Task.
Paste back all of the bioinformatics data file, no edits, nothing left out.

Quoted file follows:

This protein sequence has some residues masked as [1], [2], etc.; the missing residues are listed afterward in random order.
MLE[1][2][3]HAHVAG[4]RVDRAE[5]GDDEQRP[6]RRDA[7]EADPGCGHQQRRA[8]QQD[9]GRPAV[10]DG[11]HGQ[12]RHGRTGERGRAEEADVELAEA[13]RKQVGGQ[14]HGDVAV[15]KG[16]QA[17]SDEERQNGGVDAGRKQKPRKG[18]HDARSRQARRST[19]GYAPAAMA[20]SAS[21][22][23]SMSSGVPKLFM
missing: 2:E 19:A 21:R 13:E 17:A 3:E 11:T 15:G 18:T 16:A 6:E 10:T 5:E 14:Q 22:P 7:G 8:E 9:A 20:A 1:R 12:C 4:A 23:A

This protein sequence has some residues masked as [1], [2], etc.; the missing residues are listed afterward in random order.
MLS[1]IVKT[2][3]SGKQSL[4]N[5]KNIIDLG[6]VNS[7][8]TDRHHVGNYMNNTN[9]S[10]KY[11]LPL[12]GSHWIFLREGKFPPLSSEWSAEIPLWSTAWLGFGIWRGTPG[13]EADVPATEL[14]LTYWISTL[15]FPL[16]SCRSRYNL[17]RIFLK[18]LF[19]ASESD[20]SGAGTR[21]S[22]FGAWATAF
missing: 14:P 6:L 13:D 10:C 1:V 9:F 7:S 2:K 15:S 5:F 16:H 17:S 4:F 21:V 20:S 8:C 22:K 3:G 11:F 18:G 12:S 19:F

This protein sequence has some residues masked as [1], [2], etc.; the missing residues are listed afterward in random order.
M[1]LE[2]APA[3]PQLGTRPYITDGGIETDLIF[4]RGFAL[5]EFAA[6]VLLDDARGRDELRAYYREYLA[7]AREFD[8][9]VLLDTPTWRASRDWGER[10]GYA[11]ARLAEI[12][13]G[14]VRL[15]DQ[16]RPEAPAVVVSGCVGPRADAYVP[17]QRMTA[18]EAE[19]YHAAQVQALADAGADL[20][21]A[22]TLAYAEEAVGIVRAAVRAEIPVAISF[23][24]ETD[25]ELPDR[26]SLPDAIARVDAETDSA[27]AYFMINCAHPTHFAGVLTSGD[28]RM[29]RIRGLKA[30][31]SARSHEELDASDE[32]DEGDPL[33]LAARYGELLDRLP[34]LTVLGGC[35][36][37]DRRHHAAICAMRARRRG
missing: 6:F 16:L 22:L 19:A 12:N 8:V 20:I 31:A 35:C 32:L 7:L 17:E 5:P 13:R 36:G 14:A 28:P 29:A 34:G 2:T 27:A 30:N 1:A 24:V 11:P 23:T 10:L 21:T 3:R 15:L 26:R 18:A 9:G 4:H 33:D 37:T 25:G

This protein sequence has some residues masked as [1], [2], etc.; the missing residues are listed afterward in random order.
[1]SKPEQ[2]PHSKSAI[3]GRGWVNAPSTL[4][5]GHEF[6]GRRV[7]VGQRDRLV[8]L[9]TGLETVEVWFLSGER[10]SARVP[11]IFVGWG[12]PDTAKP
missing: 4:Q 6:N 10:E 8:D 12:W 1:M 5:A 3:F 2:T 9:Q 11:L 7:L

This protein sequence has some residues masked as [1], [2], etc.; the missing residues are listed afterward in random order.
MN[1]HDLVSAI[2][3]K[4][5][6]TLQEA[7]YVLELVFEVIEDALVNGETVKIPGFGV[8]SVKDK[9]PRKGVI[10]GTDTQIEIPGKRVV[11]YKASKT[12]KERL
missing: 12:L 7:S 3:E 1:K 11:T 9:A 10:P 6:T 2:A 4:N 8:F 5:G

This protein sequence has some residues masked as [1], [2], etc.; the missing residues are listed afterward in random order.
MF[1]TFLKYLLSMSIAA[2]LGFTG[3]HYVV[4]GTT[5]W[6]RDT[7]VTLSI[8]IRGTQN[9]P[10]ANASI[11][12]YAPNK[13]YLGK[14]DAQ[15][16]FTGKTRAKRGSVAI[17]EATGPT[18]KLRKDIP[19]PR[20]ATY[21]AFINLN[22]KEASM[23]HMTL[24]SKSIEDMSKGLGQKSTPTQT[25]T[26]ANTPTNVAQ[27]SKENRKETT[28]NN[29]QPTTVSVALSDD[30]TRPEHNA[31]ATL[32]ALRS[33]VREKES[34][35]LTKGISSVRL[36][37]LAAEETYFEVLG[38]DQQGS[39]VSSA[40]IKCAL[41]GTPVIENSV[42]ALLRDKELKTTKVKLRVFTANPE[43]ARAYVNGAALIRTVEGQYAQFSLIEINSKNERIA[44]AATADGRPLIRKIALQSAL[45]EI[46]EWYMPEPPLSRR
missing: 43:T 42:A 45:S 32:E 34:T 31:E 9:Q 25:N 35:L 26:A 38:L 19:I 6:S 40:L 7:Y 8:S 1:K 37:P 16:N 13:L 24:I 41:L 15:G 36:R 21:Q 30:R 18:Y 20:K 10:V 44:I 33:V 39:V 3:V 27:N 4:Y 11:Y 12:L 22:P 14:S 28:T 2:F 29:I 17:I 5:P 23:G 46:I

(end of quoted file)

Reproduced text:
This protein sequence has some residues masked as [1], [2], etc.; the missing residues are listed afterward in random order.
MLE[1][2][3]HAHVAG[4]RVDRAE[5]GDDEQRP[6]RRDA[7]EADPGCGHQQRRA[8]QQD[9]GRPAV[10]DG[11]HGQ[12]RHGRTGERGRAEEADVELAEA[13]RKQVGGQ[14]HGDVAV[15]KG[16]QA[17]SDEERQNGGVDAGRKQKPRKG[18]HDARSRQARRST[19]GYAPAAMA[20]SAS[21][22][23]SMSSGVPKLFM
missing: 2:E 19:A 21:R 13:E 17:A 3:E 11:T 15:G 18:T 16:A 6:E 10:T 5:E 14:Q 22:P 7:G 8:E 9:A 20:A 1:R 12:C 4:A 23:A

This protein sequence has some residues masked as [1], [2], etc.; the missing residues are listed afterward in random order.
MLS[1]IVKT[2][3]SGKQSL[4]N[5]KNIIDLG[6]VNS[7][8]TDRHHVGNYMNNTN[9]S[10]KY[11]LPL[12]GSHWIFLREGKFPPLSSEWSAEIPLWSTAWLGFGIWRGTPG[13]EADVPATEL[14]LTYWISTL[15]FPL[16]SCRSRYNL[17]RIFLK[18]LF[19]ASESD[20]SGAGTR[21]S[22]FGAWATAF
missing: 14:P 6:L 13:D 10:C 1:V 9:F 7:S 2:K 15:S 5:F 16:H 17:S 4:F 21:V 20:S 8:C 22:K 3:G 11:F 18:G 12:S 19:F

This protein sequence has some residues masked as [1], [2], etc.; the missing residues are listed afterward in random order.
M[1]LE[2]APA[3]PQLGTRPYITDGGIETDLIF[4]RGFAL[5]EFAA[6]VLLDDARGRDELRAYYREYLA[7]AREFD[8][9]VLLDTPTWRASRDWGER[10]GYA[11]ARLAEI[12][13]G[14]VRL[15]DQ[16]RPEAPAVVVSGCVGPRADAYVP[17]QRMTA[18]EAE[19]YHAAQVQALADAGADL[20][21]A[22]TLAYAEEAVGIVRAAVRAEIPVAISF[23][24]ETD[25]ELPDR[26]SLPDAIARVDAETDSA[27]AYFMINCAHPTHFAGVLTSGD[28]RM[29]RIRGLKA[30][31]SARSHEELDASDE[32]DEGDPL[33]LAARYGELLDRLP[34]LTVLGGC[35][36][37]DRRHHAAICAMRARRRG
missing: 6:F 16:L 22:L 19:A 12:N 8:V 20:I 31:A 35:C 32:L 7:L 17:E 5:P 13:R 36:G 14:A 28:P 29:A 34:G 2:T 27:A 30:N 1:A 24:V 11:P 23:T 10:L 21:T 3:R 15:L 26:R 18:A 9:G 4:H 33:D 37:T 25:G

This protein sequence has some residues masked as [1], [2], etc.; the missing residues are listed afterward in random order.
[1]SKPEQ[2]PHSKSAI[3]GRGWVNAPSTL[4][5]GHEF[6]GRRV[7]VGQRDRLV[8]L[9]TGLETVEVWFLSGER[10]SARVP[11]IFVGWG[12]PDTAKP
missing: 4:Q 6:N 10:E 8:D 12:W 1:M 5:A 3:F 2:T 9:Q 11:L 7:L

This protein sequence has some residues masked as [1], [2], etc.; the missing residues are listed afterward in random order.
MN[1]HDLVSAI[2][3]K[4][5][6]TLQEA[7]YVLELVFEVIEDALVNGETVKIPGFGV[8]SVKDK[9]PRKGVI[10]GTDTQIEIPGKRVV[11]YKASKT[12]KERL
missing: 12:L 7:S 3:E 1:K 11:T 9:A 10:P 6:T 2:A 4:N 8:F 5:G

This protein sequence has some residues masked as [1], [2], etc.; the missing residues are listed afterward in random order.
MF[1]TFLKYLLSMSIAA[2]LGFTG[3]HYVV[4]GTT[5]W[6]RDT[7]VTLSI[8]IRGTQN[9]P[10]ANASI[11][12]YAPNK[13]YLGK[14]DAQ[15][16]FTGKTRAKRGSVAI[17]EATGPT[18]KLRKDIP[19]PR[20]ATY[21]AFINLN[22]KEASM[23]HMTL[24]SKSIEDMSKGLGQKSTPTQT[25]T[26]ANTPTNVAQ[27]SKENRKETT[28]NN[29]QPTTVSVALSDD[30]TRPEHNA[31]ATL[32]ALRS[33]VREKES[34][35]LTKGISSVRL[36][37]LAAEETYFEVLG[38]DQQGS[39]VSSA[40]IKCAL[41]GTPVIENSV[42]ALLRDKELKTTKVKLRVFTANPE[43]ARAYVNGAALIRTVEGQYAQFSLIEINSKNERIA[44]AATADGRPLIRKIALQSAL[45]EI[46]EWYMPEPPLSRR
missing: 43:T 42:A 45:S 32:E 34:T 31:E 9:Q 25:N 35:L 26:A 38:L 19:I 6:S 40:L 7:Y 8:S 1:K 37:P 16:N 13:L 24:I 41:L 15:G 36:R 21:Q 30:R 18:Y 20:K 10:V 44:I 33:V 39:V 3:V 27:N 4:Y 11:Y 12:L 22:P 14:S 28:T 2:F 29:I 17:I 5:P 23:G 46:I